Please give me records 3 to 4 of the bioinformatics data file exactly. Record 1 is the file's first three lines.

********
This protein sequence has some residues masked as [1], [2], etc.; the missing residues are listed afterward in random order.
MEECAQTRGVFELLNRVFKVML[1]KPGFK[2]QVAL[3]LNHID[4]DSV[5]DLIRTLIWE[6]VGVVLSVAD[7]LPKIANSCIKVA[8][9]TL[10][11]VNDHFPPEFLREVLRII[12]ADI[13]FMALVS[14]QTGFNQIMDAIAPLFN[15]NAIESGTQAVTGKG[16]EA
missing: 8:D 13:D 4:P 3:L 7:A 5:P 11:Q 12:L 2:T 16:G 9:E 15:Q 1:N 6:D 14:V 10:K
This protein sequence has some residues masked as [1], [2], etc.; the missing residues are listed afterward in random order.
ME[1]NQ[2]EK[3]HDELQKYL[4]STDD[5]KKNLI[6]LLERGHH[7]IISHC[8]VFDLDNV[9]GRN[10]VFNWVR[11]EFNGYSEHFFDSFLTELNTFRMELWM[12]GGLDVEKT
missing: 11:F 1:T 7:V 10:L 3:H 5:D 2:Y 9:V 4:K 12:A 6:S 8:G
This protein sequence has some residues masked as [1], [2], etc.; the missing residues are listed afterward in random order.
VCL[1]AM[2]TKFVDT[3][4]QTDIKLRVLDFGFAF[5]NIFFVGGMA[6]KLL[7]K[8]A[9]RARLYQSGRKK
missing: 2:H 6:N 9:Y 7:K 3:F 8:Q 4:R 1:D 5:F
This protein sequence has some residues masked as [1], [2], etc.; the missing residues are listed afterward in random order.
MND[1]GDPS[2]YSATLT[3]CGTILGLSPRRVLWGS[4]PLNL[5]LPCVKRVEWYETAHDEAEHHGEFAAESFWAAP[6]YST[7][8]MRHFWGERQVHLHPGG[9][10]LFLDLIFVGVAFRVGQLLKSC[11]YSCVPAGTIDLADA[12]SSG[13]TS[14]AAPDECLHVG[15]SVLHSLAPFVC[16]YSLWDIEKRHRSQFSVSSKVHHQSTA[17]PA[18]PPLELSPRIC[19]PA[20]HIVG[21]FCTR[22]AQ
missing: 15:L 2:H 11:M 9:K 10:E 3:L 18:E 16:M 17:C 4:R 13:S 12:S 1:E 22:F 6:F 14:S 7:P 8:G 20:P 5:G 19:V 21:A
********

This protein sequence has some residues masked as [1], [2], etc.; the missing residues are listed afterward in random order.
VCL[1]AM[2]TKFVDT[3][4]QTDIKLRVLDFGFAF[5]NIFFVGGMA[6]KLL[7]K[8]A[9]RARLYQSGRKK
missing: 2:H 6:N 9:Y 7:K 3:F 8:Q 4:R 1:D 5:F
This protein sequence has some residues masked as [1], [2], etc.; the missing residues are listed afterward in random order.
MND[1]GDPS[2]YSATLT[3]CGTILGLSPRRVLWGS[4]PLNL[5]LPCVKRVEWYETAHDEAEHHGEFAAESFWAAP[6]YST[7][8]MRHFWGERQVHLHPGG[9][10]LFLDLIFVGVAFRVGQLLKSC[11]YSCVPAGTIDLADA[12]SSG[13]TS[14]AAPDECLHVG[15]SVLHSLAPFVC[16]YSLWDIEKRHRSQFSVSSKVHHQSTA[17]PA[18]PPLELSPRIC[19]PA[20]HIVG[21]FCTR[22]AQ
missing: 15:L 2:H 11:M 9:K 10:E 3:L 18:E 16:M 17:C 4:R 13:S 12:S 1:E 22:F 6:F 14:S 7:P 8:G 20:P 5:G 19:V 21:A